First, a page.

Sunday, September 28, 2014

Need a Boat to Get to October

Central Florida has been having a lot of rain as of late. Cities on the Atlantic Coast have experienced some flooding and reports are now also coming from the Gulf Coast. Our friend Paul alerted us that we might need a kayak this weekend. Andrew headed out to check in person and, indeed, the Little Wekiva River is running high.

The dock used for school groups to explore the river is going under. The water is so high that our last three net sets are out of commission for Sunday. If it rains too much more we loose another couple. A shame since we have been catching most birds down at this end this month.


By 11 AM there wasn't too much activity in the area except for a couple of Black Racers grabbing the brief sunshine.

Black Racer

It did rain again overnight but the water did not rise anymore. We would still be wet through the morning. We set nets and waited for dawn. Surprisingly, we had our largest number of Ovenbird captures in one day. Perhaps ever.


Not long after sunrise, Christine noticed some large debris in the river. We had to take one of the net poles down to reach it without falling in.


Christine was now the proud owner of a Teenage Mutant Ninja Turtles balloon!


A couple of Carolina Wrens were captured today including this one that was molting in a new tail.

Carolina Wren

Unlike last week, we weren't seeing Common Yellowthroats all over the place. Finally, we caught three in the space of a few minutes. All were males and this juvenile was having a bad hair morning.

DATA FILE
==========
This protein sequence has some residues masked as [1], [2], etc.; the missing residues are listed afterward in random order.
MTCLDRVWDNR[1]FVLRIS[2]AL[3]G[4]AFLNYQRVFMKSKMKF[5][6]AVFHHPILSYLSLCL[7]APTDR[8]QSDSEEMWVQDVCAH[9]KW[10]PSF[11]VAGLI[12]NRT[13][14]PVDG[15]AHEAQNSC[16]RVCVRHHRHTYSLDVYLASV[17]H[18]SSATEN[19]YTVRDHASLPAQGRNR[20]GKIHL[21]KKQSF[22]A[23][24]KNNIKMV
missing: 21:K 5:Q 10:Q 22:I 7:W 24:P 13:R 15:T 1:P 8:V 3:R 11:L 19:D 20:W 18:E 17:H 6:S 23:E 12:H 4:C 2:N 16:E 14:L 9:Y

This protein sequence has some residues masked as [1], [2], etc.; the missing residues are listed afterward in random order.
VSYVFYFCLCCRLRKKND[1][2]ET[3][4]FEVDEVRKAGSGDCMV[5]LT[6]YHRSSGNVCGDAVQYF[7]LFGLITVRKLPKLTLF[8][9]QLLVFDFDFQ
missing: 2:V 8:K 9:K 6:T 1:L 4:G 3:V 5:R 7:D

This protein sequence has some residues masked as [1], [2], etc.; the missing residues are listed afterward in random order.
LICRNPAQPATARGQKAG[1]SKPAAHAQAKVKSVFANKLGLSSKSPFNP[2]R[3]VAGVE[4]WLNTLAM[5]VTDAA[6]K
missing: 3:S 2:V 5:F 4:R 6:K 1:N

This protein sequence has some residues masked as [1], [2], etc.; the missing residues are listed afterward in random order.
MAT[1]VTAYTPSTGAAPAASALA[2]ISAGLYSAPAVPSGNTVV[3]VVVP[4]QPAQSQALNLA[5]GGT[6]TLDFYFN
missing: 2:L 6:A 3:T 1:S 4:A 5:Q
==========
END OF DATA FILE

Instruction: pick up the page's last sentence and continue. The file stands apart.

Common Yellowthroat

A slightly older bird was caught. Its face mask was just beginning to take shape.

Common Yellowthroat

Along with that bird was a fully adult male Common Yellowthroat.

Common Yellowthroat

You can really tell the water is high when the small stream from Bosse Lake up the road blends in level with the Little Wekiva.


Fortunately, we aren't seeing too much trash, besides that ballon, washing down right now. The river banks are getting a beating, though. Just past the swamped dock a large tree was discovered falling into the river from the erosion. Andrew went over to get a better look an as he got to the edge of the river something large was spotted undulating just beneath the surface. Hmmm...


A White-eyed Vireo added to our species count as the Sun began to break through the clouds.

White-eyed Vireo

It was soon followed by a Northern Cardinal. One of our new volunteers, Joe, extracted it and was now initiated into the 'bitten by a Cardinal' club.

Northern Cardinal

A few more birds were captured and we managed our first Gray Catbird of the season. A sure sign the the migration peak is nearly upon us!

Gray Catbird

The morning was almost over and we inspected that fallen tree again. This time we knew the source of that earlier undulation. A 6-foot American Alligator was resting at the base of the tilting tree. Andrew tried for a closer shot but the critter spooked and launched back into the water. Surprised this is the first one this far up the river so far. So far.

American Alligator

More rain is expected this week but is to let up by mid-week. If the water drops enough we might be able to get to the far end of the net lanes but we wonder if the farthest position, Net 21, is a total loss from all of the erosion. We shall see.
Next (planned) Banding Day: Sunday, October 5th.
All nets will be opened by 6:50 A.M.

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